This morning – I’m writing this in early April, 2019 – I got an email from a friend near Seattle, telling me a bit about this model railroad convention he was attending.
It made me smile and remember with fondness my own experience with model railroading. It was one of my very first experiences with being an “enthusiast” for anything.
It began when my parents bought me a model train set at an age when I was too young to remember getting it, and I “kinda” liked it, but it always felt somewhat hollow, because all it consisted of was an oval with a bypass loop, and a 4-car train. Yeah, so it would go around and around the track, and I could switch to the bypass, and I could push a slide on the transformer and sound the train whistle, but it all got boring quite rapidly.
The convention my friend was attending was for S-Gauge model layouts, and I was suprised at how large this convention was.
There seemed to be far more S-gauge niche model railroaders in that area of the country than I would have ever expected, and it also looks like they are all super-involved with their hobby.
Yep. Enthusiasts. That would describe them. If you’re interested in seeing their website, it’s here, although if you visit there much after this writing (April 2019) I can’t predict what you’ll see.
I was amazed to see that for that convention, they had FOURTEEN submitted layouts, and I found myself wondering how in the world all 14 of these operations could move their layouts to the convention venue – I mean, way back when, I only had a 4×8 layout in my bedroom, and it was a royal pain to move that when I sold it. (I had to sell it because my parents sold the house and we were moving to a different house that didn’t have room for it.)
But when digging deeper into the convention’s website, I saw that they (probably) DON’T move the layouts. The convention comes to their layout’s venue. If that’s the case, then it makes a lot more sense.
I don’t know an awful lot about “other people’s layouts,” but I am pretty confident that almost every single one of them would be darn near impossible to move to a different location, unless it was built from scratch to be movable and transportable. And the more complex (better) a layout gets, the more impossible it is to move.
I was also fascinated to see that the convention was solely about S-gauge, as I have never seen but maybe one small S-gauge layout. My very first train set, when I was single-digit age, was O-gauge, and even way back then, I was not happy with that third rail. I remember Lionel coming out with “Super O” that had a blade-like and darkened third rail, in an attempt to make it less obvious, but it didn’t really help. No “real” train has a third rail going down the middle. Right?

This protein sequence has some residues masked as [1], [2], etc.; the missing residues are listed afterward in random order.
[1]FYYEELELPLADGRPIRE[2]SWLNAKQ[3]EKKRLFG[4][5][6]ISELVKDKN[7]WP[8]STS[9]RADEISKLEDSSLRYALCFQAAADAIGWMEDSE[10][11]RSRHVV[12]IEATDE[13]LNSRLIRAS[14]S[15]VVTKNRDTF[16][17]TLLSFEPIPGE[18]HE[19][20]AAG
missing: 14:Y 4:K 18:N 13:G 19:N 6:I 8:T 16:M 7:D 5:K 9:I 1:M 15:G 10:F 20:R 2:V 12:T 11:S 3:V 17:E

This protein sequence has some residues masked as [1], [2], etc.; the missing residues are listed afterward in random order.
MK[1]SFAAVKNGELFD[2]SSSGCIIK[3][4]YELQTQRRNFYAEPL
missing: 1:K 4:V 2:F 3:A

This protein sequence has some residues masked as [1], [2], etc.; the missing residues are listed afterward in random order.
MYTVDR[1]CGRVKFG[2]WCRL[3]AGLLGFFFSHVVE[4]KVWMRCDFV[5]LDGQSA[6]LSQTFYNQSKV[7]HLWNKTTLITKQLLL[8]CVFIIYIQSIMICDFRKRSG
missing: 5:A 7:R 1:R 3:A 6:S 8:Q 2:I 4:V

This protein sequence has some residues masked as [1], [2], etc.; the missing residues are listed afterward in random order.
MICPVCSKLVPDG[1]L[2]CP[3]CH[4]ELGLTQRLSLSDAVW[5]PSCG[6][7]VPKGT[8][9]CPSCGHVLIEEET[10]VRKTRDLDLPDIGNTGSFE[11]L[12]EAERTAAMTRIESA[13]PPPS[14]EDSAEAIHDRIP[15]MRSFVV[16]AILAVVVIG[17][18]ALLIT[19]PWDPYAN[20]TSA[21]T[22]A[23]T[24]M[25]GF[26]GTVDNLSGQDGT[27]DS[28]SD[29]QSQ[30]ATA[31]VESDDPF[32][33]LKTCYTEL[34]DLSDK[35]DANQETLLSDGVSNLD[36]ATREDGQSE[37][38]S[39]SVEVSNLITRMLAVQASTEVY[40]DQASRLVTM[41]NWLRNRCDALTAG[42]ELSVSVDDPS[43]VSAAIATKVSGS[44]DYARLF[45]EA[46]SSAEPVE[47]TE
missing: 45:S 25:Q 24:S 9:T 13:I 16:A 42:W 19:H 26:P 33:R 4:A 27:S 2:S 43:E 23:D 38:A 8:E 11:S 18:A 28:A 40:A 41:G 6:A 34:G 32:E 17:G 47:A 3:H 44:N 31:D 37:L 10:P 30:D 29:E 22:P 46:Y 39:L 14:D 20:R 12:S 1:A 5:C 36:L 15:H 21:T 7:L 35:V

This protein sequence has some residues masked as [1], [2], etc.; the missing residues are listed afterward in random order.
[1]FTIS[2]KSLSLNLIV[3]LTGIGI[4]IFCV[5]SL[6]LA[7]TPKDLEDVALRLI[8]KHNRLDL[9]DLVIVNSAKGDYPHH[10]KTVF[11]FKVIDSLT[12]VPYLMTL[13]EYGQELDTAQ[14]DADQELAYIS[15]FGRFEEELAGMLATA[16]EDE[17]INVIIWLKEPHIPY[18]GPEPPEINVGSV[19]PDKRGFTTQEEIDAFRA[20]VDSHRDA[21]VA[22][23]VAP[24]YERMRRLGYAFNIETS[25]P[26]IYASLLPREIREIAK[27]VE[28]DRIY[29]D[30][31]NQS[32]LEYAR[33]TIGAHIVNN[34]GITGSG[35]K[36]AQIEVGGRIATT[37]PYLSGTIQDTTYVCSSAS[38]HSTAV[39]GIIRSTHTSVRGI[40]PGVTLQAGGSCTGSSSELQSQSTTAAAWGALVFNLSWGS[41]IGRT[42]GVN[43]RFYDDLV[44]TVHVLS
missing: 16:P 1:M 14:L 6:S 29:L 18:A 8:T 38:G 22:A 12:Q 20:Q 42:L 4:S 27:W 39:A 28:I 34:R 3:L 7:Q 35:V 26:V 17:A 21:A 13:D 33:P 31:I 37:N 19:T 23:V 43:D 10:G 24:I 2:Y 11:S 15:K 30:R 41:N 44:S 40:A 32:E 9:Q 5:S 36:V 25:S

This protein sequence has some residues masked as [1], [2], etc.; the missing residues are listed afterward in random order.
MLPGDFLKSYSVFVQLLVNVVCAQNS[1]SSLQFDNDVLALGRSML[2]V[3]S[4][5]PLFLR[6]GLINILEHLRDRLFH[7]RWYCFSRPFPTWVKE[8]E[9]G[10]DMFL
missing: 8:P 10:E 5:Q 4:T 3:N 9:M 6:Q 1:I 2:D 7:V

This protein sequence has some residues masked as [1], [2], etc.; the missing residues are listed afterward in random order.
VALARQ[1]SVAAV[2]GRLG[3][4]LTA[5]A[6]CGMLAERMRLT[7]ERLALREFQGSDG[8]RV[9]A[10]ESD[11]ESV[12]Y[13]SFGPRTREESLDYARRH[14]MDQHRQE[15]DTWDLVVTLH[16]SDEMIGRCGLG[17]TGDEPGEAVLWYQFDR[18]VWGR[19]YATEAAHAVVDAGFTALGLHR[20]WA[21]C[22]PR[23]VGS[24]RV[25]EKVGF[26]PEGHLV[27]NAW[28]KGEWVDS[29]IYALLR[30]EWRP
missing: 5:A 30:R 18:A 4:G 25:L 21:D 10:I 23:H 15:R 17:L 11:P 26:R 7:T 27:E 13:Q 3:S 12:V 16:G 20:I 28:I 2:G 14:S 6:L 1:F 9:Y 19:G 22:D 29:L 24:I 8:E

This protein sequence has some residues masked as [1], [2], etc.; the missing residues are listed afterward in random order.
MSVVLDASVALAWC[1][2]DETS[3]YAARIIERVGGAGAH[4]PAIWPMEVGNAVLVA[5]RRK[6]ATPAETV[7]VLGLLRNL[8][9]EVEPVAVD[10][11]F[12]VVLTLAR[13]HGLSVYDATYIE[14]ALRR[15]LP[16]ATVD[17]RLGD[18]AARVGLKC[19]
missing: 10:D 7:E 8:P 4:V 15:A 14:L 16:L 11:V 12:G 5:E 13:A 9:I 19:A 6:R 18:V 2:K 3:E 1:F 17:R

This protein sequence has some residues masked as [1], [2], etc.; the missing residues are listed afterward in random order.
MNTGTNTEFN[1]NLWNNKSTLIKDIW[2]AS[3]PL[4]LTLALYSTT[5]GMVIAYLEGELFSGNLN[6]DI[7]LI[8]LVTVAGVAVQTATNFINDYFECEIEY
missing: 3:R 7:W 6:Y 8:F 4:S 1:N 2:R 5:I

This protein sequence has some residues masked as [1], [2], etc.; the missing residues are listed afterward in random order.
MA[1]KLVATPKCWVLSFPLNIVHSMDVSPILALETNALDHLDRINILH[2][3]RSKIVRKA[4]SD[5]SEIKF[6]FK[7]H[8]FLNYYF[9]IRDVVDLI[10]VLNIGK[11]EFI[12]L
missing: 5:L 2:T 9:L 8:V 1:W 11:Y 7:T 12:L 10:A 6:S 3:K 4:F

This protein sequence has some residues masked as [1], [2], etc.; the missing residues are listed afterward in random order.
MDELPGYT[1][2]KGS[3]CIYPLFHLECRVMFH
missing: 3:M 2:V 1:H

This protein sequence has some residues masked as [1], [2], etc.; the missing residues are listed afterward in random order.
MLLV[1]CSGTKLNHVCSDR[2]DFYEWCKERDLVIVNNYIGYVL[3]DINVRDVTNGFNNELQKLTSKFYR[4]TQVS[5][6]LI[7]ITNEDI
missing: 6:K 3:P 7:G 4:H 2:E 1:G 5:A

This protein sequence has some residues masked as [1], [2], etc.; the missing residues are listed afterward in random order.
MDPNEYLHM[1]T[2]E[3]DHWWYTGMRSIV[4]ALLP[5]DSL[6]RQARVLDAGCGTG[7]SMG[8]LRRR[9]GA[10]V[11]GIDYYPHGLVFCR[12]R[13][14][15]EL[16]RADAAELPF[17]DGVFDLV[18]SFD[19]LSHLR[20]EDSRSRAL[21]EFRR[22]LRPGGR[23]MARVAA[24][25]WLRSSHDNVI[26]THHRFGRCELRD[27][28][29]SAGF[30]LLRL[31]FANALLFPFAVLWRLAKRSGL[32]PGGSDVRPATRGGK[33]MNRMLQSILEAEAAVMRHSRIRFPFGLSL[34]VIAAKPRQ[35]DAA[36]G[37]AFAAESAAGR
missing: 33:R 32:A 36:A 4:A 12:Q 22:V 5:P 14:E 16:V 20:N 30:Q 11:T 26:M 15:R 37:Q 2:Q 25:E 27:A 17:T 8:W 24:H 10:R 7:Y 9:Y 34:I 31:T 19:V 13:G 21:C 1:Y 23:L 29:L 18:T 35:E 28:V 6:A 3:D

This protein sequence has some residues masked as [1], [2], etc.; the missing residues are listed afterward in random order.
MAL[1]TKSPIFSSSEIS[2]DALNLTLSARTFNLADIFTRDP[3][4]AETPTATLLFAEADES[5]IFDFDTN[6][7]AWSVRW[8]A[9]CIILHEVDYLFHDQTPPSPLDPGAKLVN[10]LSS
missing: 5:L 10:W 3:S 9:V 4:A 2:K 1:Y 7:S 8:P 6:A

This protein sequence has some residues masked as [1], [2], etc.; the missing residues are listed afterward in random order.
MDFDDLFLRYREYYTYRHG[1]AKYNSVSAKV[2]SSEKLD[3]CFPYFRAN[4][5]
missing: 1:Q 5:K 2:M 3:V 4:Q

I remember going to my cousin’s house in Kane, PA, and being mildly jealous of the huge O-gauge layout he had in his attic, but also being puzzled because all it consisted of was a lot of track and one train, and no scenery at all, and I remember thinking, “What’s the point? So it runs, big deal. Why don’t they have scenery?” This was when I was very young, like 5 to 7? But I still remember that impression today.
One of the first major decisions of my life (well, it was major to me, back then) was to get rid of the O-gauge setup and build an HO layout. I just now learned what HO stands for: “Half-O”. I also recently learned a lot more about the other standard model gauges: S, N, and Z.
If you’re interested, there’s an excellent description of these gauges here.
What inspired me to move from O-gauge to HO was a layout published in Boy’s Life magazine in (I hate to date myself this way) late 1958, where they showed the finished layout, and promised to publish “How To Build This” steps in future issues.
I was enthralled. I devoured those instructions, and built that layout, on a sheet of 4×8 plywood in my bedroom, mounted on 2 sawhorses, and I was delighted with how realistic I was able to make it look. No doubt it was horribly amateurish by today’s standards, but as a kid, way back then, I was truly tickled with it.
I regret having to get rid of it, but I regret even more not having gotten any pictures of it. Of course, the state of the art consumer camera back then was the Kodak Brownie Hawkeye box camera. Remember those? They were the kind where the thing was about a 5” cube and you had to look down into the viewfinder, and mash a slide switch with your thumb to take a picture. Black and white film was the norm. Color film and prints were much more expensive.
I know this has been rather lengthy, but I do know enthusiasts are the same everywhere – they LOVE to talk about their passion. So if you are an enthusiast – about anything – you’ll understand.
All this remembering the pleasure I got out of model railroading all those years ago has caused me to search for a model railroading club near where I live. And I found one!
Now maybe I’ll go visit them and see what kind of layout they’ve got.
You never can tell. I might get back into it.